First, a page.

A bowl of hot, perfect mashed, buttery potatoes is one of those dishes that will never go out of favour, or be lost to fashion or fads. They are the backbone of both British and Irish Food.
Perfect mashed potatoes are quick and easy to make when all you need is a pan, water, potatoes, a masher, lots of butter and about 25 minutes of your time (it is worth it).
Once you have your mash there are so many lovely recipes you can use them in, not just as a side dish. Below are some of my favourites with Shepherd's Pie very much at the top of the list.
Mashed potatoes are the best accompaniment to sausages, to roast meats and many other British and Irish dishes especially a classic, Bangers and Mash Recipe. There are many recipes also for leftover mash including the famous Bubble and Squeak.
Have a look at some of the other dishes using mashed potatoes below and remember, a bowl of freshly mashed potatoes does not even need another dish, they are simply lovely on their own as well.
- 900g (2 lbs) potatoes, peeled and quartered
- 1 teaspoon salt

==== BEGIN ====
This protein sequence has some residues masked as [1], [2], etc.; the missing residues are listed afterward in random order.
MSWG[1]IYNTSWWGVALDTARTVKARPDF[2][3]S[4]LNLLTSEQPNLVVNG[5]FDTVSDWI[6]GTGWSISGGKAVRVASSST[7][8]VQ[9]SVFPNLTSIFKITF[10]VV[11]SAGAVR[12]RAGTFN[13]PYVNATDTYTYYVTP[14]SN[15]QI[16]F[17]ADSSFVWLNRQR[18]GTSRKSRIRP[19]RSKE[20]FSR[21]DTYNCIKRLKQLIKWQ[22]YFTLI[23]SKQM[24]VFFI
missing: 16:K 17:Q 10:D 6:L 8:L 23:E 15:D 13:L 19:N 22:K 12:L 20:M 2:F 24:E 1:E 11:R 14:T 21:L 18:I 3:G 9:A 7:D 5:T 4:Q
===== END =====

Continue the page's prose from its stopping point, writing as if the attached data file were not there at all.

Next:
- 6 tablespoons milk
- 110g (4 oz) butter, cubed
- Salt and freshly ground black pepper
- Put the quartered potatoes into a pan of cold water, add a pinch of salt and bring to the boil. Once boiling lower the heat, cover with a lid and simmer for approx 15 minutes or until the potatoes are cooked through and soft when pierced with a sharp knife.
- Drain the potatoes in a colander and put to one side.
- Place the milk and butter in the pan used to boil the potatoes, return the pan to the heat and warm gently until the butter has melted into the milk.
- Add the potatoes and mash using either a potato masher, a fork or a potato ricer.
- Whip the mashed potato lightly with a wooden spoon (be careful not to overwhip or the potatoes will become glue-like). Season with salt and pepper to your taste.
- Serve immediately.
Which Potatoes Should I Use for Perfect Mashed Potatoes
Choosing the right potatoes is important though you can make mashed potatoes with any variety, you will simply have a different texture.
For light fluffy mashed, use floury potatoes such as a Maris Piper or King Edward is always a favourite.
The heavier waxed varieties like a Charlotte, will not make a fluffy mash but more a creamy texture.
Over whipping mash should be avoided with wax varieties, they can often go rubbery and slimy
There's no denying that mash is the great accompaniment to some amazing British and Irish dishes. Mash is also used in some many dishes as well. Here are just a few of the favorites.
|Nutritional Guidelines (per serving)|
|Total Fat||24 g|
|Saturated Fat||14 g|
|Unsaturated Fat||7 g|
|Dietary Fiber||5 g|